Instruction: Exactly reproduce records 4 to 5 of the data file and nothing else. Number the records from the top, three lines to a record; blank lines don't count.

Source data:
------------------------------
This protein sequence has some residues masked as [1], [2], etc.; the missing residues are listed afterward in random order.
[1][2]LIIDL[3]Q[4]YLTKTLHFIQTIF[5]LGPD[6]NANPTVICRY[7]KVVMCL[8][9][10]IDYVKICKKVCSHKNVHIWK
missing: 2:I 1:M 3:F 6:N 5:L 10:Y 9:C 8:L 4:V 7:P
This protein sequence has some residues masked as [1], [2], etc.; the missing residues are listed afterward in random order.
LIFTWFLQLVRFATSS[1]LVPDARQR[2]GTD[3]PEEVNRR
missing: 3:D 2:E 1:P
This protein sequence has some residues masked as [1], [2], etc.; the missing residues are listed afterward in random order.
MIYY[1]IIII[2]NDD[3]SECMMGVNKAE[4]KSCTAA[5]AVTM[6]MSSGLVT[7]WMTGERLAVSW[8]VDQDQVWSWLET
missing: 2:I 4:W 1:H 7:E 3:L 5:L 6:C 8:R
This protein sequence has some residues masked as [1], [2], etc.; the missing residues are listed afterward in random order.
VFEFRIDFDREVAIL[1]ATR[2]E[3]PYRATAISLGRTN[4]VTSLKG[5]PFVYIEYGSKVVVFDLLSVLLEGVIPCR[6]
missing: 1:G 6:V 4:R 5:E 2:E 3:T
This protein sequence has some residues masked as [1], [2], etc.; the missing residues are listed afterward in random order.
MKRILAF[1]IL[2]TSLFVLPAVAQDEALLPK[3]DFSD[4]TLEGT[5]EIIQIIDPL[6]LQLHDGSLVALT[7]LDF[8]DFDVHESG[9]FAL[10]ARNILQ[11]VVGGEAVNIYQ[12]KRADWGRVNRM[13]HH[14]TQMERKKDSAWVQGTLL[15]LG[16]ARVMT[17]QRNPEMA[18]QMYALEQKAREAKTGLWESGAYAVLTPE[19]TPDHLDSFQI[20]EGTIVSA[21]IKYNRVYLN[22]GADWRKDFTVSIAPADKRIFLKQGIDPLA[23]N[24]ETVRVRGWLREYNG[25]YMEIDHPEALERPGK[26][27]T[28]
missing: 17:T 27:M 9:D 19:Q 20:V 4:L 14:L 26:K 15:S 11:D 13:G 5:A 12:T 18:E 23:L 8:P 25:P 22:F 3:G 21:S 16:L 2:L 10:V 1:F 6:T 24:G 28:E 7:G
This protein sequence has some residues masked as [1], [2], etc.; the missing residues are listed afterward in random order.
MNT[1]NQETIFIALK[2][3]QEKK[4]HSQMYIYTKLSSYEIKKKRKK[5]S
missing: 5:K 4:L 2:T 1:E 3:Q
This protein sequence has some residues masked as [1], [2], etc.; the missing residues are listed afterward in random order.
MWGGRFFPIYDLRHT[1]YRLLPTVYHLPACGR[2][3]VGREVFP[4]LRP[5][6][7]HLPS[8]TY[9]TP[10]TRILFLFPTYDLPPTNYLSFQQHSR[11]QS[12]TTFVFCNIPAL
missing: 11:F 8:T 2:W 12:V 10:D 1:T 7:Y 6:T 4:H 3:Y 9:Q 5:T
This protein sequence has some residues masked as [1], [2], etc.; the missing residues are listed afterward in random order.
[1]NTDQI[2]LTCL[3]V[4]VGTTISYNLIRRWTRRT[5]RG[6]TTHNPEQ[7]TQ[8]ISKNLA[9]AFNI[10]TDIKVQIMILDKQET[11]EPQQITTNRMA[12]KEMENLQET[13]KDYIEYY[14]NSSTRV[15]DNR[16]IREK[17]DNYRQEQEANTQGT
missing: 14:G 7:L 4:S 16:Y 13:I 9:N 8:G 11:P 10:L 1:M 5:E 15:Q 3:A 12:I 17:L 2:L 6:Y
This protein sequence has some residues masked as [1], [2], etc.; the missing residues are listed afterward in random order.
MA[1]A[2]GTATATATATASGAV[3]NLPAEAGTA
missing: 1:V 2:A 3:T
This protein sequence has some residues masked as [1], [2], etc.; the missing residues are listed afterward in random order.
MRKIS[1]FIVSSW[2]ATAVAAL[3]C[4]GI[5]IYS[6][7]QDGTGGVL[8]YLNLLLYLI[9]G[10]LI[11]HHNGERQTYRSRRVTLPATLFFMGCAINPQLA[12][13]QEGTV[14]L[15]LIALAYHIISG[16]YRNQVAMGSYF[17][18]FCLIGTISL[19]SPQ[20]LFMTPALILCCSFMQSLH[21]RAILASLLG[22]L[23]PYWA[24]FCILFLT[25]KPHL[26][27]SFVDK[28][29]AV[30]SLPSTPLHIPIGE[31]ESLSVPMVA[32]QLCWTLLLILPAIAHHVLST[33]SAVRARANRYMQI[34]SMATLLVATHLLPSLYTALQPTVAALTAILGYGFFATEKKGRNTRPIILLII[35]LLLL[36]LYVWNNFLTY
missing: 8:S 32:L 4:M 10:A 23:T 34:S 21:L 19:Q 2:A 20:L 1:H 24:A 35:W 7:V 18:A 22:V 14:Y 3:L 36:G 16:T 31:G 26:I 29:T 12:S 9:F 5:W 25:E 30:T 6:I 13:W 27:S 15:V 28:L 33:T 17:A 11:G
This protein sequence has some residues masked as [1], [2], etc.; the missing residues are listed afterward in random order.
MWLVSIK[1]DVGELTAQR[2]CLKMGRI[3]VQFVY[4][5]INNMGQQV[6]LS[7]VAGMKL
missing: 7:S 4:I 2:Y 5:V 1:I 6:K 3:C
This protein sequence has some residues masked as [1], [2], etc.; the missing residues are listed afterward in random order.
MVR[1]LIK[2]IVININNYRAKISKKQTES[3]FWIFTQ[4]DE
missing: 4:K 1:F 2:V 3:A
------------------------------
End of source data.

This protein sequence has some residues masked as [1], [2], etc.; the missing residues are listed afterward in random order.
VFEFRIDFDREVAIL[1]ATR[2]E[3]PYRATAISLGRTN[4]VTSLKG[5]PFVYIEYGSKVVVFDLLSVLLEGVIPCR[6]
missing: 1:G 6:V 4:R 5:E 2:E 3:T
This protein sequence has some residues masked as [1], [2], etc.; the missing residues are listed afterward in random order.
MKRILAF[1]IL[2]TSLFVLPAVAQDEALLPK[3]DFSD[4]TLEGT[5]EIIQIIDPL[6]LQLHDGSLVALT[7]LDF[8]DFDVHESG[9]FAL[10]ARNILQ[11]VVGGEAVNIYQ[12]KRADWGRVNRM[13]HH[14]TQMERKKDSAWVQGTLL[15]LG[16]ARVMT[17]QRNPEMA[18]QMYALEQKAREAKTGLWESGAYAVLTPE[19]TPDHLDSFQI[20]EGTIVSA[21]IKYNRVYLN[22]GADWRKDFTVSIAPADKRIFLKQGIDPLA[23]N[24]ETVRVRGWLREYNG[25]YMEIDHPEALERPGK[26][27]T[28]
missing: 17:T 27:M 9:D 19:Q 20:V 4:L 14:L 26:K 15:S 11:D 13:G 5:A 12:T 18:E 23:L 8:P 25:P 22:F 3:G 21:S 16:L 2:L 10:V 1:F 6:T 24:G 28:E 7:G